Geohash Grid Aggregationedit

The number of results returned by a query may be far too many to display each geo-point individually on a map. The geohash_grid aggregation buckets nearby geo-points together by calculating the geohash for each point, at the level of precision that you define.

The result is a grid of cells—one cell per geohash—that can be displayed on a map. By changing the precision of the geohash, you can summarize information across the whole world, by country, or by city block.

The aggregation is sparse—it returns only cells that contain documents. If your geohashes are too precise and too many buckets are generated, it will return, by default, the 10,000 most populous cells—those containing the most documents. However, it still needs to generate all the buckets in order to figure out which are the most populous 10,000. You need to control the number of buckets generated by doing the following:

  1. Limit the result with a geo_bounding_box query.
  2. Choose an appropriate precision for the size of your bounding box.
GET /attractions/restaurant/_search
{
  "size" : 0,
  "query": {
    "constant_score": {
      "filter": {
        "geo_bounding_box": {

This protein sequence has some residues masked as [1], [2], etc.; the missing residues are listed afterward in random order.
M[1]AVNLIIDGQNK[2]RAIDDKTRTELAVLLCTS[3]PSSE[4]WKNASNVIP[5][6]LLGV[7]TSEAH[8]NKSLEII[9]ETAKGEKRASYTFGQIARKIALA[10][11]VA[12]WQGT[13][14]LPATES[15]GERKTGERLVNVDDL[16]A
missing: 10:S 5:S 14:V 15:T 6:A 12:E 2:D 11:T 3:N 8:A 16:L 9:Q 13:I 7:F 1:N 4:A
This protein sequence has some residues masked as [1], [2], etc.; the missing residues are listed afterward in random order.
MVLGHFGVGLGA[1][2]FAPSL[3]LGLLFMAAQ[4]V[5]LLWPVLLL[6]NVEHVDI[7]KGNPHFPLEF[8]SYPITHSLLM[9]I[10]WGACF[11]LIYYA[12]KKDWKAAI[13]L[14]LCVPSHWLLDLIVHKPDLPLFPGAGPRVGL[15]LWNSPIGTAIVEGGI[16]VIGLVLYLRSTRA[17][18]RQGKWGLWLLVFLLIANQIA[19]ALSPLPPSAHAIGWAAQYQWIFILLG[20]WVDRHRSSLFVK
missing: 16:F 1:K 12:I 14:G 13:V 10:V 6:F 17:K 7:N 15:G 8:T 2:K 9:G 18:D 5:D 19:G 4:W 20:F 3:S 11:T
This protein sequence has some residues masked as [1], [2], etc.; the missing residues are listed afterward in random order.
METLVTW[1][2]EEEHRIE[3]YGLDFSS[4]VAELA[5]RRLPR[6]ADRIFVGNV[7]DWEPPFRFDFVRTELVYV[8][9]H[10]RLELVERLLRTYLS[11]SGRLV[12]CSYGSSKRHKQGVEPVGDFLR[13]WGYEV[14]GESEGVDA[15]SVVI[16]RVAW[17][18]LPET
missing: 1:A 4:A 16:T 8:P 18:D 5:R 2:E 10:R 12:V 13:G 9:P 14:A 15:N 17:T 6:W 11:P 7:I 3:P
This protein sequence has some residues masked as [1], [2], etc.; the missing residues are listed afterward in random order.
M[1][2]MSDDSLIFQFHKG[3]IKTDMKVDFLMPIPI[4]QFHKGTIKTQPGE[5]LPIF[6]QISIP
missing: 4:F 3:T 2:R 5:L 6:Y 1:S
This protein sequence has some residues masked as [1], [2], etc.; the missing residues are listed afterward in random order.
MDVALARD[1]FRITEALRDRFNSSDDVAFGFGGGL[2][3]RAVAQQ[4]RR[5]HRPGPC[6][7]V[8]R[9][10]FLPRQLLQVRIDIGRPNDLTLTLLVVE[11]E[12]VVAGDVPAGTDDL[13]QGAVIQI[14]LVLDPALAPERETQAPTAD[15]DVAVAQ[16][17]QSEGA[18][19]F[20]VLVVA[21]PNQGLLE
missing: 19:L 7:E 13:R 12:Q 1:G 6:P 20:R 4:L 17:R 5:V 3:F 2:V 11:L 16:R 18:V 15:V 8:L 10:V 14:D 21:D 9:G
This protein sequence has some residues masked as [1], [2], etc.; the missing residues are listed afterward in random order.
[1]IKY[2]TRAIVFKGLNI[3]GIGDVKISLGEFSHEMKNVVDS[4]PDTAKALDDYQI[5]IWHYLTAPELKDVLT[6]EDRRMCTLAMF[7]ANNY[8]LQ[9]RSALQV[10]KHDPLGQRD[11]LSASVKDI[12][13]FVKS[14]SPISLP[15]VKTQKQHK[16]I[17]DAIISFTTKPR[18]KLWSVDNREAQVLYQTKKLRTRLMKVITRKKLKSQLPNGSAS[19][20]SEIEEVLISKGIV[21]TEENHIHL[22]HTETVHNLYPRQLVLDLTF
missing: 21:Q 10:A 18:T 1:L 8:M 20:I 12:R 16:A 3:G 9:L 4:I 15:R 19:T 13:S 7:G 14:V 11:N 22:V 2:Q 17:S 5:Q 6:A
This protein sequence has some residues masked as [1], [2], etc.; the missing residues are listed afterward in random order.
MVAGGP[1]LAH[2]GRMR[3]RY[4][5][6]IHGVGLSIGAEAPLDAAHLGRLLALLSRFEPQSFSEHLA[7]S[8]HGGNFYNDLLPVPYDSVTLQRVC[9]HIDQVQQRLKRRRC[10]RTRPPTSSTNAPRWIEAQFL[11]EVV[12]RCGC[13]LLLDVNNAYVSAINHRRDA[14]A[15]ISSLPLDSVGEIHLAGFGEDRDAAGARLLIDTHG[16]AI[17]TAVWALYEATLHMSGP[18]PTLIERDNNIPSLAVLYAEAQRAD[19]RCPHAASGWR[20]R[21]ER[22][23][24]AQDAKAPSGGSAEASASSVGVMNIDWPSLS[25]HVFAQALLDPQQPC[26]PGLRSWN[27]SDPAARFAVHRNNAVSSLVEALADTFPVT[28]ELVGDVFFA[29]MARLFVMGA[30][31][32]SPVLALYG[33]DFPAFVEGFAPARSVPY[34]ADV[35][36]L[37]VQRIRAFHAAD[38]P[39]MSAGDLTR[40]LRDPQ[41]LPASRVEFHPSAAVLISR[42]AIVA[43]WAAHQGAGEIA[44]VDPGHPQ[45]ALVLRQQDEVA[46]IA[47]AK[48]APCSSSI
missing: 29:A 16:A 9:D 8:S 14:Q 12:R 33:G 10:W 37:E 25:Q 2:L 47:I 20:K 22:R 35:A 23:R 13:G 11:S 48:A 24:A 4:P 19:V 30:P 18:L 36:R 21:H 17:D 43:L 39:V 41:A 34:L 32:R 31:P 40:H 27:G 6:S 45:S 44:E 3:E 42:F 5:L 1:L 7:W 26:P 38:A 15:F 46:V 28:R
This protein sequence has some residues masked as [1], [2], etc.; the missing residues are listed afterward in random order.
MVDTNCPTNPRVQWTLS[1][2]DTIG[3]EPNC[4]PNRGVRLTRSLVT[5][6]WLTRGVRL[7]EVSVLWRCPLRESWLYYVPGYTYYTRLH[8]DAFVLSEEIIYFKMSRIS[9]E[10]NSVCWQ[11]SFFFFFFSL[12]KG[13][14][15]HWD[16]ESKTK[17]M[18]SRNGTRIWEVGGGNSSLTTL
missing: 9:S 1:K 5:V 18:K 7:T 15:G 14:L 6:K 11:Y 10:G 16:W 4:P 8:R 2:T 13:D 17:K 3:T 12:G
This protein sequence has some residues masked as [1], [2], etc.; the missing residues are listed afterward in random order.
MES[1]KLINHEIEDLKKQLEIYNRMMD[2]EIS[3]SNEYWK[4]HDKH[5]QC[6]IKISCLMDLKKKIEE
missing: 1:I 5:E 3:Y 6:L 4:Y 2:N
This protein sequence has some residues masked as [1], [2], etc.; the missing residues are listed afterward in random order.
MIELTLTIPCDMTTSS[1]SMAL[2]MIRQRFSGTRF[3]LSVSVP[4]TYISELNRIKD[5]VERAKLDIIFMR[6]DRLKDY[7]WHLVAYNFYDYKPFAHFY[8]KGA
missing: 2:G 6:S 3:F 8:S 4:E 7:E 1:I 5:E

"location": { 
            "top_left": {
              "lat":  40.8,
              "lon": -74.1
            },
            "bottom_right": {
              "lat":  40.4,
              "lon": -73.7
            }
          }
        }
      }
    }
  },
  "aggs": {
    "new_york": {
      "geohash_grid": { 
        "field":     "location",
        "precision": 5
      }
    }
  }
}

The bounding box limits the scope of the search to the greater New York area.

Geohashes of precision 5 are approximately 5km x 5km.

Geohashes with precision 5 measure about 25km2 each, so 10,000 cells at this precision would cover 250,000km2. The bounding box that we specified measures approximately 44km x 33km, or about 1,452km2, so we are well within safe limits; we definitely won’t create too many buckets in memory.

The response from the preceding request looks like this:

...
"aggregations": {
  "new_york": {
     "buckets": [ 
        {
           "key": "dr5rs",
           "doc_count": 2
        },
        {
           "key": "dr5re",
           "doc_count": 1
        }
     ]
  }
}
...

Each bucket contains the geohash as the key.

Again, we didn’t specify any sub-aggregations, so all we got back was the document count. We could have asked for popular restaurant types, average price, or other details.

Tip

To plot these buckets on a map, you need a library that understands how to convert a geohash into the equivalent bounding box or central point. Libraries exist in JavaScript and other languages that will perform this conversion for you, but you can also use information from Geo Bounds Aggregation to perform a similar job.